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Here Is my 02 cents I had a friend in El paso had one helluva gt750 the guy built his own anit-dive front end. built a set of pipes from some plan from Erve kanamoto ( i hope i spelled that right )
I had rode a Rd350 at the time that was pretty tricked out and that GT was freaking fast and sounded awesome. Like geeto said go for the GT if you can but watch out for the things he mentioned
i have a T500 i am bulding up and can not wait to hear it For me this is a city bike. So buzzeness not a big deal to me I have a 84 FJ 1100 to hit the highway with when needed. I like the simpicity of the T500. my T500 has rear sets a set of chambers, norton seat section. I am all most there with it.
ALso geeto nice article man you paint a great picture with your words about living in NY hitting the L.I.E. very nice writing feeling the Honda wrespond as you open her up i have also owned a CB750 and lived on in El PAso for years as my only transportation. keep up the good work. I saw you posted this on the Suzuki site also about wrirting this story .


84 FJ110
77 bmw R75/7 der sofa
74 Suzuki t500 soon to be on the road
 

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My dad bought a new one when I was a kid - I used to love riding around on the tank when I was like 4. Anyway, they're cool - I've only thrown a leg around one once as an adult and it did not seem peaky in the least. If it weren't for the exhaust note and blue smoke you could say it was 4-strokish. Definitely the pinnacle of 2-stroke street bike (as opposed to repliracer) design.

All old Suzukis feel kinda "long" and slow steering to me, but I'm mostly a small bike guy.
 

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My dad bought a new one when I was a kid - I used to love riding around on the tank when I was like 4. Anyway, they're cool - I've only thrown a leg around one once as an adult and it did not seem peaky in the least. If it weren't for the exhaust note and blue smoke you could say it was 4-strokish. Definitely the pinnacle of 2-stroke street bike (as opposed to repliracer) design.

All old Suzukis feel kinda "long" and slow steering to me, but I'm mostly a small bike guy.
 

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Damn, that black one is SWEEET!
Any two stroke from the 70's gets my blood boiling anyway...add some Expansion Chambers and a few nice cosmetic touches....mmmmmmm.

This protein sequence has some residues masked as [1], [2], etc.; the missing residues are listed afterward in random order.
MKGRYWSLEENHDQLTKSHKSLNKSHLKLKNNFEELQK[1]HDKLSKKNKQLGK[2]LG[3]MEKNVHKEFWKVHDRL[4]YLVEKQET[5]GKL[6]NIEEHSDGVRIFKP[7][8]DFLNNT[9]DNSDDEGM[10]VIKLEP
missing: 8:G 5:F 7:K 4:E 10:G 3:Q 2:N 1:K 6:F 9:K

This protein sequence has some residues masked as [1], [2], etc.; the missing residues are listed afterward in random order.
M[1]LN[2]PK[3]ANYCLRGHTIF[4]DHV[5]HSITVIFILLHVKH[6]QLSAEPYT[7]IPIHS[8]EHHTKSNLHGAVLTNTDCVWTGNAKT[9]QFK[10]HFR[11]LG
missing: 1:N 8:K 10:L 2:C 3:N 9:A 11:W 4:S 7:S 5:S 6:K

I've heard that stock they don't have the peakiness typical of most 2=strokes; if memory serves me correct, they were marketed mostly as a touring bike. Sounds like a solid project bike at a good price, though.



Edited by - Quicklimegirl on Dec 23 2006 12:53:36 PM
 

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quote:

I've heard that stock they don't have the peakiness typical of most 2=strokes; if memory serves me correct, they were marketed mostly as a touring bike.
That is true of almost all of suzuki's road going two stroke motorcycles, they are very smooth and ride almost like four strokes. Porting and chambers goes a long way with these bikes. It isn;t hard to get rip snorting two stroke power out of them but I think it kills the character of what these bikes are about.

When I got my T500 it had an AHRMA race engine in it built by Dr. Von Strangemind. It rode very much like my '75 H1. Then I rode a stock T500 and found that the stocker was much more fun because I didn't have to manage my revs as much when I was riding spiritedly. The 5 extra hp was not worth it to me. Now that I have two I am building one stock and one hot so I can have the best of both worlds (and scare myself occasionally two stroke style).
 

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I've always liked T500s - I prefer the looks and overall size to the GT750. BUT I've never ridden one. I think one is definitely in my future when I get the CB450 done.
 

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quote:
I just saw this add in a local trader paper. Can some of you guys tell me if its a good bike, good price, good cafe project?
Thanks

"1975 SUZUKI GT750, Water Buffalo. 3 cyl., 2 stroke, water cooled. Complete, mostly original, some rust. odometer shows 17K miles. Ran when I bought it a couple months ago. $900 OBO."


If you like to ride something that is WAY fun and off the beaten path, the Water Buffalo is for you.
The GT750 is one of the most fun bikes I have ever ridden.

You will get excellent support from the guys on the Sundial site that Geeto referenced. They have all helped me out alot.

UFOB #56

The Mighty Buffalo
 

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Discussion Starter #15
Thanks for all the advice. I like the looks of the bike a lot but I was looking for a really cheap barn bike to start out with. But who knows I keep thinking about trying to swing it.
Ogri, thats a good looking bike you got there.